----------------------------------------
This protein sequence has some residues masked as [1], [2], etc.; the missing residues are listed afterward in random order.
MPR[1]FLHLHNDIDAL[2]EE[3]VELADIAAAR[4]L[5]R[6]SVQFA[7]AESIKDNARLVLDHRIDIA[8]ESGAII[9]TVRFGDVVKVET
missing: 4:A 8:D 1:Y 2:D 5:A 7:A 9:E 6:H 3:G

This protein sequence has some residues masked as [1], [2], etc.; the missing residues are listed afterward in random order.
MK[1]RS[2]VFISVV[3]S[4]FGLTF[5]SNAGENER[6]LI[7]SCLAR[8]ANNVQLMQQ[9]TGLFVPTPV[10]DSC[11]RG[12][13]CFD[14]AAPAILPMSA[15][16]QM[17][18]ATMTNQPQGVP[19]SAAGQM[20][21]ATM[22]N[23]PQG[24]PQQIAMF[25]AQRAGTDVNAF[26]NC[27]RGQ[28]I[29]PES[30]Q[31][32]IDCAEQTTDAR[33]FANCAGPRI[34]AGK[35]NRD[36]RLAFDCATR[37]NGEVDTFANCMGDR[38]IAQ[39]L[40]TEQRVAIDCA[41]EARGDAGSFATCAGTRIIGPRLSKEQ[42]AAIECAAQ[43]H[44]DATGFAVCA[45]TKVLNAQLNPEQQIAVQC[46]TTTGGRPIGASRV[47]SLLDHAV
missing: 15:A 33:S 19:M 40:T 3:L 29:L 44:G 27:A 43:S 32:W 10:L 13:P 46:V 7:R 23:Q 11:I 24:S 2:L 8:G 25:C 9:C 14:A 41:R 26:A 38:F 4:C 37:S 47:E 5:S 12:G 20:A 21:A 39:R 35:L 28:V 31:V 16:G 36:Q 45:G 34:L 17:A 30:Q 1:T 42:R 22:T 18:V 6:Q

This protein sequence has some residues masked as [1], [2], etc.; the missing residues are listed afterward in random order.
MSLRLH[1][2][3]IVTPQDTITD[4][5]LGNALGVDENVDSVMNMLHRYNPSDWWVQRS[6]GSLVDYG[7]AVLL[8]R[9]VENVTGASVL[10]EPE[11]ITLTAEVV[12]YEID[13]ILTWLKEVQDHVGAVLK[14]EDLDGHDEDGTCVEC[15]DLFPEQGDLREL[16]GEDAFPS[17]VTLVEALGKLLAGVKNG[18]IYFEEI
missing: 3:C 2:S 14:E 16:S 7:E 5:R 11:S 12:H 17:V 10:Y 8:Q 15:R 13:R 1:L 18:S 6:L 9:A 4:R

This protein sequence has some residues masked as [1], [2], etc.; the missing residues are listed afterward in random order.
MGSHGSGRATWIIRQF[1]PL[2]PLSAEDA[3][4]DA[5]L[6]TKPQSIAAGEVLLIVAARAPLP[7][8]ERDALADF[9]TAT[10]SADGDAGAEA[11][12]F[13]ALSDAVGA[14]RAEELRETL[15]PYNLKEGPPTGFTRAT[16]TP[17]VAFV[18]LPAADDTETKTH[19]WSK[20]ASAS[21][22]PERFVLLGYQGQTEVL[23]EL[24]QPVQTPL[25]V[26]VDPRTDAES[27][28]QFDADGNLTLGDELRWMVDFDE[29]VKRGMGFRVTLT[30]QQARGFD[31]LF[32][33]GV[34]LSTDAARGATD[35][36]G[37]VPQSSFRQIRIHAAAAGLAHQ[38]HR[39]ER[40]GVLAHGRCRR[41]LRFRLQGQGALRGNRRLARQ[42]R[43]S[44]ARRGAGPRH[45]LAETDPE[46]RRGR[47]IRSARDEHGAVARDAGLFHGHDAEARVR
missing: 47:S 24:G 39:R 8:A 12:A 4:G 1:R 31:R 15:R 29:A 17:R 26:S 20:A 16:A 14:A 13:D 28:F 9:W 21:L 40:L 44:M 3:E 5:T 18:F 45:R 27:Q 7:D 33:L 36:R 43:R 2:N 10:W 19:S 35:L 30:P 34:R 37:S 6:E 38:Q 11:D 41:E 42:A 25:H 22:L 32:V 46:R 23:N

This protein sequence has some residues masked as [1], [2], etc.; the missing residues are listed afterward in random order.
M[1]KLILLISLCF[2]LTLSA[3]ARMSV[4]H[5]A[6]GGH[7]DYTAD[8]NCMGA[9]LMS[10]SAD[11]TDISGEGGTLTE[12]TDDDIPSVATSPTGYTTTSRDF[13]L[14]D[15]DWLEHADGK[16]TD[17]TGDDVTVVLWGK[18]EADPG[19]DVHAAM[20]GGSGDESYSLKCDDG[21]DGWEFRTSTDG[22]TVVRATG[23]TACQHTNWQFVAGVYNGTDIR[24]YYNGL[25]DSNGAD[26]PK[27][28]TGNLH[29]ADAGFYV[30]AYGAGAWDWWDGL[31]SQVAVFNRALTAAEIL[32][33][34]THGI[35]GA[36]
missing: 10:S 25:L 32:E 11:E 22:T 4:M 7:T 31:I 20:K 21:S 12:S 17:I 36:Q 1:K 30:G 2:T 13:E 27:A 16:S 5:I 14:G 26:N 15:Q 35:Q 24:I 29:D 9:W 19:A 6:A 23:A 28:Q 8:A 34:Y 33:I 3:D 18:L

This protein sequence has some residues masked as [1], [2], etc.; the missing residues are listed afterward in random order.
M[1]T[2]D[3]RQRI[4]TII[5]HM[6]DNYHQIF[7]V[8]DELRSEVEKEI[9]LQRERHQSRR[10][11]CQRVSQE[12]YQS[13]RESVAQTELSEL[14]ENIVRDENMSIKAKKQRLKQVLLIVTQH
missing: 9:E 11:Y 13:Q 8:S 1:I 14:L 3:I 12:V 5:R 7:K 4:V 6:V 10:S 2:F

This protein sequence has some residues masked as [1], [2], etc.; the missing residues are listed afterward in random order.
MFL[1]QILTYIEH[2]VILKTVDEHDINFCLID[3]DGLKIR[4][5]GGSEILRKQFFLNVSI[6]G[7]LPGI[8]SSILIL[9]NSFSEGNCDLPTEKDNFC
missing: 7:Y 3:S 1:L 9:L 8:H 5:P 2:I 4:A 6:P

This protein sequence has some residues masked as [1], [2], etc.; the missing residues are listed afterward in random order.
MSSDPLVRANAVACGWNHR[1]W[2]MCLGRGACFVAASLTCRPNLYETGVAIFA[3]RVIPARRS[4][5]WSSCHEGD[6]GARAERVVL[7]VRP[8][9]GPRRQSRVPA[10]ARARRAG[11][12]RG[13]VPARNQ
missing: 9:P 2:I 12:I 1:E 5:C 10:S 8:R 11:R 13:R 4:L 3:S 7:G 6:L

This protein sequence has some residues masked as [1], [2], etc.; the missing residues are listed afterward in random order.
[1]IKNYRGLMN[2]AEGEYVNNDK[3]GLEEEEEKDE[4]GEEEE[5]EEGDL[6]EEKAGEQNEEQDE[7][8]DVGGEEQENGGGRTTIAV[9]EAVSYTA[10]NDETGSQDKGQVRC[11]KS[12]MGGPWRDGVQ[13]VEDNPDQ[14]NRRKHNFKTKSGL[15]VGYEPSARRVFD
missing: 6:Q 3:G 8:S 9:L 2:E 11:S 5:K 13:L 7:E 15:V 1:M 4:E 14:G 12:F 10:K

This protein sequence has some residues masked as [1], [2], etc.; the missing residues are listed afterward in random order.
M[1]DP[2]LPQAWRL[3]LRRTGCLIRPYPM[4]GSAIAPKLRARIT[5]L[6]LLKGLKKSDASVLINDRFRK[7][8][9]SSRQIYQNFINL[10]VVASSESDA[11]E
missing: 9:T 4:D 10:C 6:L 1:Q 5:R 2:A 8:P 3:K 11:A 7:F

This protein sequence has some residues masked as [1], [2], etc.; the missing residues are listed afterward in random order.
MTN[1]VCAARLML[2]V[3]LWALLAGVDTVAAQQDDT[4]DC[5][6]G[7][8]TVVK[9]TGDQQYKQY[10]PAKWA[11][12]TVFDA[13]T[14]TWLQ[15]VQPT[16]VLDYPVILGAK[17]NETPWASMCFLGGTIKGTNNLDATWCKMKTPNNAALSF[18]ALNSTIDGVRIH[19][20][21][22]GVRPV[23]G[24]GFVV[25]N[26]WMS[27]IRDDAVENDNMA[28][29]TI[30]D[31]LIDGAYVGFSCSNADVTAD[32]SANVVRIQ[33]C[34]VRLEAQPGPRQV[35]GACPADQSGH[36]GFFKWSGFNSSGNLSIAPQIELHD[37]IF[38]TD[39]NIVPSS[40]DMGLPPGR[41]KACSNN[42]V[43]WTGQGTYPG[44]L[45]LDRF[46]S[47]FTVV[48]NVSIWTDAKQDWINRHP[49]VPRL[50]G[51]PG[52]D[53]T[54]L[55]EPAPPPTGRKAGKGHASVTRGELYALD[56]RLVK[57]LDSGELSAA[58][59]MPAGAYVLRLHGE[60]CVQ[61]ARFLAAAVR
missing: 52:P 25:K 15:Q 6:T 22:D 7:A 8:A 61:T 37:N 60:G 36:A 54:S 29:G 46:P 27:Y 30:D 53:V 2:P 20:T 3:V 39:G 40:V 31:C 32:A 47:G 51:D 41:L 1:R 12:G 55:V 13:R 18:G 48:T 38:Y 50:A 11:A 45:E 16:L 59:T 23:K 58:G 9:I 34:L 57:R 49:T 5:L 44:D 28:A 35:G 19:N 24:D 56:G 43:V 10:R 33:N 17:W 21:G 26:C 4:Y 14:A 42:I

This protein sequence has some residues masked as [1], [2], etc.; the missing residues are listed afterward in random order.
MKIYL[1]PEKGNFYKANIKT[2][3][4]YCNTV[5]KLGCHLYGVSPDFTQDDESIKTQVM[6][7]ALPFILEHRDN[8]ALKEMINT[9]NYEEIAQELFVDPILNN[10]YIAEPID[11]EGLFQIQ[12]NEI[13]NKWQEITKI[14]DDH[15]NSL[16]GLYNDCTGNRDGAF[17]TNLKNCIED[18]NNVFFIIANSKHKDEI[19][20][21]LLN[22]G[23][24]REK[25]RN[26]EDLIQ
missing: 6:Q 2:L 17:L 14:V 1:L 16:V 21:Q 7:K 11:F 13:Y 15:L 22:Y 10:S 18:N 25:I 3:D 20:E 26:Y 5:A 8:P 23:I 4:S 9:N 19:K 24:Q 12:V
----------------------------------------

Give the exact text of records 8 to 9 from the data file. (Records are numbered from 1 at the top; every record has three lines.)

This protein sequence has some residues masked as [1], [2], etc.; the missing residues are listed afterward in random order.
MSSDPLVRANAVACGWNHR[1]W[2]MCLGRGACFVAASLTCRPNLYETGVAIFA[3]RVIPARRS[4][5]WSSCHEGD[6]GARAERVVL[7]VRP[8][9]GPRRQSRVPA[10]ARARRAG[11][12]RG[13]VPARNQ
missing: 9:P 2:I 12:I 1:E 5:C 10:S 8:R 11:R 13:R 4:L 3:S 7:G 6:L

This protein sequence has some residues masked as [1], [2], etc.; the missing residues are listed afterward in random order.
[1]IKNYRGLMN[2]AEGEYVNNDK[3]GLEEEEEKDE[4]GEEEE[5]EEGDL[6]EEKAGEQNEEQDE[7][8]DVGGEEQENGGGRTTIAV[9]EAVSYTA[10]NDETGSQDKGQVRC[11]KS[12]MGGPWRDGVQ[13]VEDNPDQ[14]NRRKHNFKTKSGL[15]VGYEPSARRVFD
missing: 6:Q 3:G 8:S 9:L 2:E 11:S 5:K 13:L 7:E 15:V 1:M 4:E 14:G 12:F 10:K